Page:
Quarterly results from Exxon Mobil Corp and ConocoPhillips on Thursday showed that while overall growth remained elusive, output rose in key basins in the United States where the oil and gas companies are spending heavily to grow crude production.
North American shale basins and the Gulf of Mexico are seen as more secure places for energy companies to invest because they typically offer a steady source of growth. Conoco said in December that more than half of its nearly $16 billion budget for 2013 will be spent in North America.
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Exxon's U.S. oil and natural gas liquids production rose 2 percent in the first quarter, compared with an overall output decline of 3.5 percent.
"Lower production at Exxon is an ongoing trend, they need so many projects to come online to offset field decline," said Brian Youngberg, energy company analyst at Edward Jones. "But Conoco's shift toward the U.S. continues to proceed well."
Conoco said oil and gas production rose a combined 42 percent in the Bakken Shale in North Dakota and Texas' Permian Basin and Eagle Ford Shale. Conoco's total output from continuing operations edged 1 percent lower.
Fourth-largest U.S. oil company Occidental Petroleum Corp said its daily domestic oil and gas production rose to a record 478,000 barrels of oil equivalent (boe), most of which was oil or natural gas liquids.
Exxon's quarterly profit edged up, helped by higher earnings in its chemicals business but oil and gas production fell.
Earnings per share for the world's largest publicly traded oil company topped Wall Street expectations but the gains largely came after a big stock buyback reduced the number of outstanding shares.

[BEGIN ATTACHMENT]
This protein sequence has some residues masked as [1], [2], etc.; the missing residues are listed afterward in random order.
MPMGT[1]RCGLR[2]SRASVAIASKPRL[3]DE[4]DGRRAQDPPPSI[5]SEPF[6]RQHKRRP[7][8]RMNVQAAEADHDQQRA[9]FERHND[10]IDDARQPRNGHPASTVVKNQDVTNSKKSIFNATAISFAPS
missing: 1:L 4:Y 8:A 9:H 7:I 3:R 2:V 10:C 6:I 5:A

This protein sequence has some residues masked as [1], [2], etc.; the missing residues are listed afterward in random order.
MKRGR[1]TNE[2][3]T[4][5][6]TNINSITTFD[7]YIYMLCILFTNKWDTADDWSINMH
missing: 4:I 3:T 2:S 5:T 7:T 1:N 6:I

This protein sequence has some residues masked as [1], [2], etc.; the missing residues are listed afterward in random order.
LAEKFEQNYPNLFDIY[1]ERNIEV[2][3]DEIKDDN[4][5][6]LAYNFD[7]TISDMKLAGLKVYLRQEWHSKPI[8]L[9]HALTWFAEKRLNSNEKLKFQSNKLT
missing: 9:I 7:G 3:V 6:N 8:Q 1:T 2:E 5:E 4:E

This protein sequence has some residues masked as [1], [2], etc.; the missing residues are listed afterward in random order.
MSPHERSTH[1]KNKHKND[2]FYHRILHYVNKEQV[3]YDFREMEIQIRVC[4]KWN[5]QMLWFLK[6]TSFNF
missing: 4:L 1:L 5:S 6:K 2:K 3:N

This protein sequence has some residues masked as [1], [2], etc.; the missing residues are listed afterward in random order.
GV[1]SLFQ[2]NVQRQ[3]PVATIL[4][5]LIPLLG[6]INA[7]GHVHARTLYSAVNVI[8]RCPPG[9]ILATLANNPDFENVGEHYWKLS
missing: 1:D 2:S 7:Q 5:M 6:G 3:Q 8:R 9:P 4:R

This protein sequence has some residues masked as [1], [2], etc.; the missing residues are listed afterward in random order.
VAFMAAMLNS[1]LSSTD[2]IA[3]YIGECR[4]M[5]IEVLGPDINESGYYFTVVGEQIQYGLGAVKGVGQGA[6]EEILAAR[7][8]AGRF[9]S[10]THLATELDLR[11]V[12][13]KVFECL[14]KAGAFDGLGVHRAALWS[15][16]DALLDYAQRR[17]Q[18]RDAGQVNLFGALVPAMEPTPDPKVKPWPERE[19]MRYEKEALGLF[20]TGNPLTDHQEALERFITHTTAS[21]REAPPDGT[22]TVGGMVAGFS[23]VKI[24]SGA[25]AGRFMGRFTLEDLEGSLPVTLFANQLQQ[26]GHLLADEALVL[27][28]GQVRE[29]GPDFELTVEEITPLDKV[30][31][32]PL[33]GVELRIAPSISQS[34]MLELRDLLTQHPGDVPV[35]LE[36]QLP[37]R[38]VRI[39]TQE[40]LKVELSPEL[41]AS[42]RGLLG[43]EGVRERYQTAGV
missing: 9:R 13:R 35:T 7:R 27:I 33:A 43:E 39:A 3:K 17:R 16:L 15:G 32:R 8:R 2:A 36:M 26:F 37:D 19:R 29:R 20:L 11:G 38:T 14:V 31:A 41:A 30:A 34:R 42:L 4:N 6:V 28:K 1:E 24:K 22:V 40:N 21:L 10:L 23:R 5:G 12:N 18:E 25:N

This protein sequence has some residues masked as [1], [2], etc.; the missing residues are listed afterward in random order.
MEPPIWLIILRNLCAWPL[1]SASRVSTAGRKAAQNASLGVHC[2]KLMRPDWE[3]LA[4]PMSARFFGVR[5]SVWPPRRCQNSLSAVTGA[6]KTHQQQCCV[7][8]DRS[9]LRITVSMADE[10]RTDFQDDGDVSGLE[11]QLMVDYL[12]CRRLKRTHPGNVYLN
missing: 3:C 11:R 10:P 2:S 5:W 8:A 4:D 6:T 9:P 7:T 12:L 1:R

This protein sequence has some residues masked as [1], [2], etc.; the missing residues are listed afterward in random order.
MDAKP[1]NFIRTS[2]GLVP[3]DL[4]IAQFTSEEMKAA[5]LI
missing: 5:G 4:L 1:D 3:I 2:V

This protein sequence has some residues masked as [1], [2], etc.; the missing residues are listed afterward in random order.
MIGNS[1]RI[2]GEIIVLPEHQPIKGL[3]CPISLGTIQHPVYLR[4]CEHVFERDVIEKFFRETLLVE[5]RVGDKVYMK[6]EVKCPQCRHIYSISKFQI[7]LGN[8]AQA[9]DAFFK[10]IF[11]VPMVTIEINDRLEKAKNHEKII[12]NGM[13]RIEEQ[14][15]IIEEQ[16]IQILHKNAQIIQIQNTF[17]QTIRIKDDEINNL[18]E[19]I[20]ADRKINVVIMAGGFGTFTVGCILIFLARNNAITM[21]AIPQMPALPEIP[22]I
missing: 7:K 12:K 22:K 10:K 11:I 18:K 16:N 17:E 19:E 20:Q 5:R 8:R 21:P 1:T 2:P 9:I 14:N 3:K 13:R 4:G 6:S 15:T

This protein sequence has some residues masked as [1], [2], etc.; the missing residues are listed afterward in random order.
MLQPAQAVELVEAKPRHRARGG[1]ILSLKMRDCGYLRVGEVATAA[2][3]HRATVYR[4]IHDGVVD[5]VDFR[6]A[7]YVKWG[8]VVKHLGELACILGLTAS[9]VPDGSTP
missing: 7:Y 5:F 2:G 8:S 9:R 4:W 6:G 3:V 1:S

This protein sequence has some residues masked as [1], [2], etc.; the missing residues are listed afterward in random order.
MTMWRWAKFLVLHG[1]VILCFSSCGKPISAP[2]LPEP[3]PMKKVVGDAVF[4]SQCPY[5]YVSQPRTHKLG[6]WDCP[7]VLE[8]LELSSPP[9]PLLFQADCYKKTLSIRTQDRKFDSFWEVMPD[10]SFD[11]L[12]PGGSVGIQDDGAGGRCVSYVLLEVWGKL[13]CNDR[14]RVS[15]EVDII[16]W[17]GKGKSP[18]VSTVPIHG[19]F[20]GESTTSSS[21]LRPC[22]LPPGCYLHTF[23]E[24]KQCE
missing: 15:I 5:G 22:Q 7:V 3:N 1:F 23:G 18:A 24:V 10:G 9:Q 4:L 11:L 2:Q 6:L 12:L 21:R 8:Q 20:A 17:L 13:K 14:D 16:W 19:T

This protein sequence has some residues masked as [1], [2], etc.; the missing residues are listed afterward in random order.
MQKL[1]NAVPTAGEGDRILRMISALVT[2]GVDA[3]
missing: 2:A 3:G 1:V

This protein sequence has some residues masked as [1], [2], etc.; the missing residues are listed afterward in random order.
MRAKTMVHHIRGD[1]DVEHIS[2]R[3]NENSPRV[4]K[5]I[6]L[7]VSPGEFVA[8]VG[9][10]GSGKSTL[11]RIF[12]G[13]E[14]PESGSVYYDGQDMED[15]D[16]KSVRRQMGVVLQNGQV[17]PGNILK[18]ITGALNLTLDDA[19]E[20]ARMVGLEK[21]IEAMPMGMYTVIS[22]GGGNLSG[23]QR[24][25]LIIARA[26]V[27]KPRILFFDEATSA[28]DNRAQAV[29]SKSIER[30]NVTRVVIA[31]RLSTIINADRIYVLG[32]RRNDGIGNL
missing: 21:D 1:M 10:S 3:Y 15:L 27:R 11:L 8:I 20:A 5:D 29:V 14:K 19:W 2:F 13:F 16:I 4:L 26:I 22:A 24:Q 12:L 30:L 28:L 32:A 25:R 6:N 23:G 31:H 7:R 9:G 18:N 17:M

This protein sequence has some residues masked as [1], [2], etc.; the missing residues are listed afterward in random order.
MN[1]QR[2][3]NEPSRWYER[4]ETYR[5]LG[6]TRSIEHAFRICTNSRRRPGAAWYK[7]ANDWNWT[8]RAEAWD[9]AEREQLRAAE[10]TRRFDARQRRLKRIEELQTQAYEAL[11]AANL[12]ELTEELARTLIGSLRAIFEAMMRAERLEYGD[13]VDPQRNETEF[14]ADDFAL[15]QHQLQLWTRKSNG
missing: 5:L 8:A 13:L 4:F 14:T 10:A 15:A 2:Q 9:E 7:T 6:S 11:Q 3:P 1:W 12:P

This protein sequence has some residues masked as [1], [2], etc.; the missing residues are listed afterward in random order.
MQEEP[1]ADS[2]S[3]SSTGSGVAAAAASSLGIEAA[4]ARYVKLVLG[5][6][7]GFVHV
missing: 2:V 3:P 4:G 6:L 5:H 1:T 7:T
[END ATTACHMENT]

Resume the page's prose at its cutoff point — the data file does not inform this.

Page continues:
Analysts at Credit Suisse characterized it as a "weak" beat in a note to clients.
Exxon said it will lower its quarterly share buyback to $4 billion in the second quarter, below the $5 billion in the first quarter.
First-quarter profit for the world's largest publicly traded oil company was $2.12 per share. Analysts, on average, expected the Irving, Texas, company to report a profit of $2.05 per share.
Conoco's first-quarter results met Wall Street expectations and Occidental beat the Street, helped by higher profits in its midstream and marketing business and lower costs, analysts said.
Conoco had a first-quarter profit of $2.1 billion, or $1.73 per share, down from $2.9 billion, or $2.27 per share, a year earlier.
Occidental reported a first-quarter net profit of $1.36 billion, or $1.68 per share, compared with $1.56 billion, or $1.92 per share, a year earlier.
Excluding items, the Los Angeles company earned $1.69 per share, topping analysts' average estimate of $1.54 per share, according to Thomson Reuters I/B/E/S.
Shares of Exxon fell nearly 1 percent to $88.62. Conoco shares edged down 6 cents to $58.19 and Occidental was up 8 cents to $84.41.
(Reporting By Anna Driver; Editing by Nick Zieminski)